“These firefighters never regrouped. They never went back to the station,” said Deputy Chief Scott McLean, a Cal Fire spokesman.
“They went from one fire to the next to the next to the next. Usually after a major incident, you get to demobilize and get back to the stations, retool and rest and do what you need to do. This year, it’s been one fire after the other.”
Unfortunately, there’ll be no rest for the weary as California’s peak wildfire season approaches.
Exhausted firefighters all over the state must now gear up for autumn. And if it’s anything like last year, it’ll take every resource the state can muster.
Did you know that California actually has two distinct wildfire seasons? A 2015 University of California study identified the two as “Santa Ana season” and “summer season.”
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This probably comes as no surprise to residents of the Golden State who’ve endured repeated wildfire evacuations throughout the year.
The Santa Ana season (from October through April) is well known. It’s characterized by hot, dry autumn winds that blow toward the coast from the interior. (See related article, “Santa Ana Winds Fuel ‘Apocalyptic’ Conditions.”)
As a result, Santa Ana fires tend to burn along the coast. Summer fires, on the other hand, can occur anywhere in the state. And they often start in remote wildland areas, where summer temperatures have dried out accumulated woody debris.
Summer fires typically burn between June and September. So, for firefighters in the state of California, there are three times of the year: Summer Fire Season… Santa Ana Fire Season… and May (when they get a brief break before starting all over again).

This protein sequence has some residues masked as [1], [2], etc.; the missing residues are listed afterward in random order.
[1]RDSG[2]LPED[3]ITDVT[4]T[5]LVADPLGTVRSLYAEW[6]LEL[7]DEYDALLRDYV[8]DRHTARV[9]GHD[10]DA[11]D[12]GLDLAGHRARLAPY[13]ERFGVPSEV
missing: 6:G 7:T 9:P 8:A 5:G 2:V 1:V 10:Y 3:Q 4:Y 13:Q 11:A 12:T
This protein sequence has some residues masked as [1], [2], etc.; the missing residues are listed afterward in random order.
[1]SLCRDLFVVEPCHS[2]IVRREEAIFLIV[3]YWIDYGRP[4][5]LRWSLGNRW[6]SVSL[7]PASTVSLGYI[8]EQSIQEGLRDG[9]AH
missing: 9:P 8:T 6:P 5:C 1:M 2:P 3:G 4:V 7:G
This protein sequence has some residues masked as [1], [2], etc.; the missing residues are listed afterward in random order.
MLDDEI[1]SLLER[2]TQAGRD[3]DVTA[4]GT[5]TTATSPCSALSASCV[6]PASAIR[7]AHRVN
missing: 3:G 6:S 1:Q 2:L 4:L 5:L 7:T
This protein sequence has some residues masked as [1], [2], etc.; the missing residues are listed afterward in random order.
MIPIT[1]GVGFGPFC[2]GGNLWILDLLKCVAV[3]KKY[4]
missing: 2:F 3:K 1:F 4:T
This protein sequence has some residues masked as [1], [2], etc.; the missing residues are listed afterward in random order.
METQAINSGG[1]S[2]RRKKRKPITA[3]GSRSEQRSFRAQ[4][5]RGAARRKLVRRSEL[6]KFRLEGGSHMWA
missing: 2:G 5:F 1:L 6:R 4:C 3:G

The Santa Ana fire season is better known by California residents because it usually strikes the more developed areas along the coast. The result is more economic damage. For instance, more than 10,000 structures were destroyed in 2017’s devastating Santa Ana fires, compared to about 500 structures destroyed during 2017 summer fires.
Summer season wildfires tend to burn more slowly, while Santa Ana fires burn fast and dangerous. They often do half their total damage within the first 24 hours after they’re ignited.
However, both summer and Santa Ana fires typically burn about the same amount of acreage. Last year, that totaled a whopping 1,381,405 acres of scorched earth.
The bad news is, both types of fire are increasing in frequency and severity due to climate change.
As California’s climate becomes warmer and drier, conditions become more conducive to wildfires. In addition, forecasters expect the warmer climate will make Santa Ana winds even faster and more frequent.
California fire officials anticipate the “Santa Ana blowtorch” will once again wreak havoc before the 2018 wildfire season is finally behind them.
Featured Image: U.S. Air Force Photo by Airman Preston L. Cherry, Public Domain